America's 'Third Offset' Isn't Enough to Stop a Future Major War

A test flight of Norway's first F-35​. Flickr/Norwegian Ministry of Defense

America is willing and able to fight a short, clean war—but not a long one.

U.S. defense planners hope that the Pentagon’s “Third Offset” will deter nations like China and Russia from risking war with the United States by expanding our narrowing technological lead. Superficially, the United States’ pursuit of a decisive technological advantage sends a signal to the world: America will remain ready to deter aggression abroad, now and in the future. Unfortunately, the weakness of the U.S. fiscal situation, loss of national manufacturing capacity and vulnerable global supply chains make this advantage hard to achieve and difficult to maintain during a conflict. Even worse, China and Russia may see the United States’ pursuit of a decisive technological advantage and acquisition of smaller numbers of expensive weapon systems as evidence of U.S. willingness and ability to fight a short, clean war—but not a long one.

A Different Kind of War Than Desert Storm

Many defense professionals cite Desert Storm as an example of a victory won by technology, but technological superiority had less to do with victory than the weakness of the Iraqi military. When coalition forces crossed into Iraq in 1991, they invaded a country with a GDP of $50 billion (2016 dollars), an economy roughly the size of Montana. The Iraqi paper tiger fielded a poorly trained and unmotivated army, outclassed in every aspect by the U.S.-led coalition.

A U.S. expeditionary war against China or Russia would present many difficulties absent in the 1991 Gulf War, and would result in much higher casualty rates. For one, U.S. forces would be unable to build combat power in the region unmolested. After Saddam Hussein’s invasion of Kuwait in August 1990, the United States and its allies spent six months forming a million-man force on Iraq’s border. Outside of the threat of SCUD-launched chemical missiles, Saddam lacked the naval, air or asymmetric abilities to disrupt the growing U.S. presence in the region. Both China and Russia have invested heavily in strategies and systems that aim to deny U.S. forces close assembly areas. Naval and air forces moving into the Baltic or South China Seas could find themselves assailed by dozens of long-range antiship ballistic missiles, manned and unmanned submarines, mobile air defenses, and cruise missiles. Ground forces staged in the region would be subject to a full range of threats, from commando raids to strategic bombardment. U.S. military leaders would need to prepare to deal with setbacks rivaling the 1941 Pacific theater in World War II, and would fight a costly air and naval campaign to gain full access to the battlespace.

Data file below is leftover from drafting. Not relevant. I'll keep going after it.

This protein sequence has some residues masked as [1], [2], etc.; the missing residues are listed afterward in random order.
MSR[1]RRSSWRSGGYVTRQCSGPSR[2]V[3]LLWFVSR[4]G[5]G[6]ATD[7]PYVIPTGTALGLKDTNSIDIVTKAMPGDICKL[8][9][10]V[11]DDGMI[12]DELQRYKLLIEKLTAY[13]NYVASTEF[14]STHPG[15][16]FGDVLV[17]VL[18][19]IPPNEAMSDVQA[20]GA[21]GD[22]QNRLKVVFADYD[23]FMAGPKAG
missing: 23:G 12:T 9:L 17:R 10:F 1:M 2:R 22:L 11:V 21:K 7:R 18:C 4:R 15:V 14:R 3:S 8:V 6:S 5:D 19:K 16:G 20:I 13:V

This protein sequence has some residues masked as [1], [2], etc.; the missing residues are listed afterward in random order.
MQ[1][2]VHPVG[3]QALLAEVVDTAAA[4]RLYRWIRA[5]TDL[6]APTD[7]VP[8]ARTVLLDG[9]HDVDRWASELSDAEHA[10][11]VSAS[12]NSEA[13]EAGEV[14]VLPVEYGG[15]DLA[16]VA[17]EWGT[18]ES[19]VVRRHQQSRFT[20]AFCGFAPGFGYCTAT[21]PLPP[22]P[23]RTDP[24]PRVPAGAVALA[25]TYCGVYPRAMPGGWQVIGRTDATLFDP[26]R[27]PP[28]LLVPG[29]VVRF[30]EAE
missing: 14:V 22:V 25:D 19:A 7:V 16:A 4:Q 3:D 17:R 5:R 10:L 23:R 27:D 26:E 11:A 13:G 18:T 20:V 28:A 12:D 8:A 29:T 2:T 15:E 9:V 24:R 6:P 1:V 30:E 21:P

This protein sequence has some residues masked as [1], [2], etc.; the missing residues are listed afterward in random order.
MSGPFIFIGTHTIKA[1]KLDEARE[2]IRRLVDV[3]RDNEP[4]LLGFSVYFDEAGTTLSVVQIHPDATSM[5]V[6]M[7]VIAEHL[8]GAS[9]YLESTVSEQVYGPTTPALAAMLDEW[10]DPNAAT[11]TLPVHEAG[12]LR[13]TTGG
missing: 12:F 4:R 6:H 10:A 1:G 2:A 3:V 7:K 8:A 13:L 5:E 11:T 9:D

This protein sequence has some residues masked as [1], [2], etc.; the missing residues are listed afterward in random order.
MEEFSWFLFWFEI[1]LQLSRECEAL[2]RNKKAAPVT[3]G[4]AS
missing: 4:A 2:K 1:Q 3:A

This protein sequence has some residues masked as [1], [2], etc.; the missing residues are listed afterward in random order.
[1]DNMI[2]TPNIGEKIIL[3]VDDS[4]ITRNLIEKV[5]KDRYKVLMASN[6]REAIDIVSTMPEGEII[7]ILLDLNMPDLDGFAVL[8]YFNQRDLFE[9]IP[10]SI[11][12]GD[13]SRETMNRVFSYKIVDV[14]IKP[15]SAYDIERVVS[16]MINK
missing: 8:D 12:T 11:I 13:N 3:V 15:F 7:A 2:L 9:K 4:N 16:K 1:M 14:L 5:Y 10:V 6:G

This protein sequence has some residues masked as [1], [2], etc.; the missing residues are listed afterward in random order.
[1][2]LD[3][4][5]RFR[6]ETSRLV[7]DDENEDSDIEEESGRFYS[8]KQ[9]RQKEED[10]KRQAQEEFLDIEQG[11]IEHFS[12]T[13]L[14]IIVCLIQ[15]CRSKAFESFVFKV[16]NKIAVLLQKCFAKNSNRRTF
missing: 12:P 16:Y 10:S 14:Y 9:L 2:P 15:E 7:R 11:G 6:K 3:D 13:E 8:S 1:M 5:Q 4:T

Once there, U.S. efforts to decisively win the conflict could be frustrated by Russia and China’s land mass, respectively the first and fourth largest on earth, and their large nationalist populations. U.S. forces could successfully stop a conventional war in Iraq by occupying it and terminating its means to regenerate its forces. Occupying Russia or China would be exponentially more difficult and costly. Like World War II–era Japan, China and Russia could lose a naval and air war, but refuse to concede defeat, forcing the U.S. to choose between costly escalation or acceptance of an underwhelming peace.

Aside from geographic disadvantages, China and, to a much lesser extent, Russia possess the purchasing power to field comparable forces to the United States. China’s economy may be equal in size to the United States’ by 2021, meaning that the United States could face an opponent with equal or greater economic strength for the first time since the War of 1812. Economic parity could allow China to pace or exceed U.S. technological gains and successful espionage programs could lower their development costs. The United States could face a peer competitor for the first time since World War II, the costliest conflict in U.S. history.

Mass Mobilization and U.S. Fiscal Weakness

A conventional conflict with Russia or China would likely follow the pattern of past U.S. contests against comparable forces, far exceeding the estimated $1.6 trillion spent on Afghanistan and Iraq. Unfortunately, the United States currently is in a poorer financial position than at any time preceding a modern conflict.